According to a new study by Bankrate.com, over half of Americans cannot financially handle a bill of $500 or more. 63 percent said they would be unable to handle an unexpected expense.
Stephen Brobeck, executive director of the Consumer Federation of America, stated, “The survey shows that a very significant minority of American households apparently don’t have the resources to pay for an unexpected expense of around $1,000.” Bankrate.com senior investing analyst Sheyna Steiner added, “These things do happen, and if you don’t have the financial resources to handle it, it can be catastrophic if you are living on the edge.”
Over 35 percent of respondents stated that an unexpected expense would cause them to dip into their savings; 15 percent said they would use a credit card or ask family members for help. 58 percent said they would eschew eating out; 46 percent said they would stop using cable and satellite TV.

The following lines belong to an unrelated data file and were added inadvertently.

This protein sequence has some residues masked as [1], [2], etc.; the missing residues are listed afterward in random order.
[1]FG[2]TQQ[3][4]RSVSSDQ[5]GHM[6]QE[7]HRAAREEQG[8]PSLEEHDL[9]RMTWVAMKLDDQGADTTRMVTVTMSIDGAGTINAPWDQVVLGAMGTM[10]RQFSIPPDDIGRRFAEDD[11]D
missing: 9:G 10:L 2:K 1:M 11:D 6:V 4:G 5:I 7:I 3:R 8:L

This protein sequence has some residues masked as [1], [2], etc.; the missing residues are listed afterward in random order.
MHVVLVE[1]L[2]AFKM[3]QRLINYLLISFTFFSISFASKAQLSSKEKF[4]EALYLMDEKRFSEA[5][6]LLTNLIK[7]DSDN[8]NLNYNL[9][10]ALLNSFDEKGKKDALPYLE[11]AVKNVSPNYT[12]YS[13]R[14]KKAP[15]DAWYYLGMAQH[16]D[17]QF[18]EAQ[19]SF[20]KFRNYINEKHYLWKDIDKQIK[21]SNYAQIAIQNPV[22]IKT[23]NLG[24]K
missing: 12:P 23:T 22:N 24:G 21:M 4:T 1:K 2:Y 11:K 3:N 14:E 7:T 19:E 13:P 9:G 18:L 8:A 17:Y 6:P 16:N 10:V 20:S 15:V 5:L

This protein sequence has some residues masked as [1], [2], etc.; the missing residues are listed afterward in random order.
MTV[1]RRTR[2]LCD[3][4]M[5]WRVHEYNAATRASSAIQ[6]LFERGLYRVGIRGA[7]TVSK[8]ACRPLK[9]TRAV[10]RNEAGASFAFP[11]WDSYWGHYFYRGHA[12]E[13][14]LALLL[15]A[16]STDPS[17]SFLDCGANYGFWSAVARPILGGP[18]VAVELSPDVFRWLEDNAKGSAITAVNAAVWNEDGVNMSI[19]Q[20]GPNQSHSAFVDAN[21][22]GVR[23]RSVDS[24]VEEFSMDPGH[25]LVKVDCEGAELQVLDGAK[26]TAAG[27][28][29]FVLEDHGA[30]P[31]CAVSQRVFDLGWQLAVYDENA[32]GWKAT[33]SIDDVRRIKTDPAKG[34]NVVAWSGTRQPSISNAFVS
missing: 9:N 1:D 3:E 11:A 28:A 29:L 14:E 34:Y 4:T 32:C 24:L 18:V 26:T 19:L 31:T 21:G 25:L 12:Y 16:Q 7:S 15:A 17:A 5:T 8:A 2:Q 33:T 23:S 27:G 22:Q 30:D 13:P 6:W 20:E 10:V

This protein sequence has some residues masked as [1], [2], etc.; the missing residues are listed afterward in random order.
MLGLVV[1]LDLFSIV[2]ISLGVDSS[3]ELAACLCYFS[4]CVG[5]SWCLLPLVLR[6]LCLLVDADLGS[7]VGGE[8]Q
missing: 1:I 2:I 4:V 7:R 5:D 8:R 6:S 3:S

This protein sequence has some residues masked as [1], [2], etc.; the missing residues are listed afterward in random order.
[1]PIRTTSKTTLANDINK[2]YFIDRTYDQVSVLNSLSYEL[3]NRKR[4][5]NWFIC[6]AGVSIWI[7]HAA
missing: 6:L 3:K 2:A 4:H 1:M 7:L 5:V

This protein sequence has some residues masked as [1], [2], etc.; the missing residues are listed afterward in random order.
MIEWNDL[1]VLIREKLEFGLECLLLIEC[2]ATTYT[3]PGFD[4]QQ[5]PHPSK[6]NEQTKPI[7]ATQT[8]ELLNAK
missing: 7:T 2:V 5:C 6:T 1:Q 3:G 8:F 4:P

Real median household income has plummeted from $57,843 in 1999 to a current $54,000.
In January 2015, Marketwatch reported, “Americans are still 40% poorer today than they were in 2007, the year before the global financial crisis,” adding, “The net worth of American families — the difference between the values of their assets, including homes and investments, and liabilities — fell to $81,400 in 2013, down slightly from $82,300 in 2010, but a long way off the $135,700 in 2007.”
Only two weeks ago, Marketwatch reported, “Approximately 62% of Americans have less than $1,000 in their savings accounts and 21% don’t even have a savings account, according to a new survey of more than 5,000 adults conducted this month by Google Consumer Survey for personal finance website GOBankingRates.com.”